1. Embrace your participants' world view
Great research will help you understand how the people you are designing for organize and describe the world. Their words reveal their frame of mind. That means you must discover your own jargon, and let it go. Just because you are designing a netbook doesn't mean that your research participants will view it as anything other than a "tiny laptop." It's not the researcher's job to change people's language, so not only must you not correct them (directly or indirectly) you must take care not to even introduce the term "netbook" if you aren't certain that's the label they are already using. Overall, you must be open to giving your participants the chance to tell you their story and being able to hear what's important to them.
2. Think carefully about who you want to talk to
We're all for being opportunistic, especially when racing against the clock, and while co-workers and friends are easy to get to, make sure you consider the characteristics that will be the most fruitful for your research. Consider contrasts (i.e., a marathoner and someone who's just trying to lose a few pounds). Consider not only current customers (i.e., they are using your baby bottle warmer) but those who might be future customers (i.e., they are pregnant). Define screening criteria that you can reliably measure, typically around behavior (i.e., How many times a day do you pump breast milk?) versus attitude (i.e., Are you a Caring Nurturer?).
3. Plan what you're going to do in the field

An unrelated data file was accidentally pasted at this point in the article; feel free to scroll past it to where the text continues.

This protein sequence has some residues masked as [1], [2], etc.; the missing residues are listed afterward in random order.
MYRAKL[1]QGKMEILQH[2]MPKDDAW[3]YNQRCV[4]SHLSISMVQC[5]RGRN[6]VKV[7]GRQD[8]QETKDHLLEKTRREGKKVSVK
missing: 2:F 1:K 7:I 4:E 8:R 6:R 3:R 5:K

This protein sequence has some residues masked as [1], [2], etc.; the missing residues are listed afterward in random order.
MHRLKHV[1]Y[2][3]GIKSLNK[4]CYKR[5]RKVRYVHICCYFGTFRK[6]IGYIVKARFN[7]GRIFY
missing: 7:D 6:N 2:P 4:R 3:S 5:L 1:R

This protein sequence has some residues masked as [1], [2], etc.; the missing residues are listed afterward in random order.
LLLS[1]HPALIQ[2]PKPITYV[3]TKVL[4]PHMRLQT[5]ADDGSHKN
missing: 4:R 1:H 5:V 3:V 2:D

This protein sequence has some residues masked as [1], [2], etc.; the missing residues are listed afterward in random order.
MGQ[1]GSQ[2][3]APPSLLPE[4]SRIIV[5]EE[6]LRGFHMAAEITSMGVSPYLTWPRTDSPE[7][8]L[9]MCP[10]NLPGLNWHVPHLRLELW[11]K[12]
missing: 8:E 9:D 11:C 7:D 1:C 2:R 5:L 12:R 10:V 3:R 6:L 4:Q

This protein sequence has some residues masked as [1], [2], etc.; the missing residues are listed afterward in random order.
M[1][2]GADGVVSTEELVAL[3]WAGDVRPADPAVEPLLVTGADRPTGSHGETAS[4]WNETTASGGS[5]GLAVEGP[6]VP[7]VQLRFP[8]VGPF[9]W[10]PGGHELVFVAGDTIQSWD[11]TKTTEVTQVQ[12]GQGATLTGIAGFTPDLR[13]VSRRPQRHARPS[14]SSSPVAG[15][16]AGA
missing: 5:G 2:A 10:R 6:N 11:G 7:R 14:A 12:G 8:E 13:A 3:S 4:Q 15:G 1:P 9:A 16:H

Don't just wing it. Terry Gross prepares for her interviews, and you should too. Put together an outline of all the topics you might possibly cover. List all the photographs you want to get (i.e., close-up of the participant, master shot of their environment, the outside of their dwelling, participant with a relevant product, you in the field, etc.). Identify all the tasks you want to have demonstrated. Prepare a set of props to get reactions to. And figure out how the session should flow so you'll have enough time to cover what you're interested in.
4. Be prepared to really sift through your data to find the best nuggets
Most interviews generate immediate design ideas. But that's the low-hanging fruit. Chances are your competitors already have the low-hanging fruit. And while you should absolutely capture those ideas, your effort is largely wasted if you don't take the time to go back and read transcripts, watch videos, look at photos, talk to the rest of the team and synthesize the deeper, more elusive findings. You have to go beyond "Include a sticky-backed hook in the package" to get to "Help people experience their media in more places." We were thrilled to see a client return from a session in the field and order documentation changes to correct ambiguous language and typos, but we were more thrilled when our in-depth analysis revealed a completely broken mental model and gave the design team a starting point for a refreshed user interface that would have previously been dismissed as heretical.
5. Remember that design research is a skill and takes practice
Sure, the core activity is just talking to people. But writing is more than just typing, and design is more than knowing how to use a pencil. Design research is about much more than holding a video camera and watching what people do. Hold your design research to the same standard of excellence as the rest of your work. You'll know you've succeeded when you can represent your customer's perspective on current and future products; when you've found something surprising out of the fieldwork, and when you've distilled those surprises into implications like new products ideas, new features, a design brief. Sure, you could have come up with those ideas without doing research, but now you can make a complete case from uncovered need to relevant solution. If you can't pull this off, get some help from someone who can.
Steve Portigal is the founder of Portigal Consulting, a bite-sized firm that helps organizations to discover and act on new insights about themselves and their customers.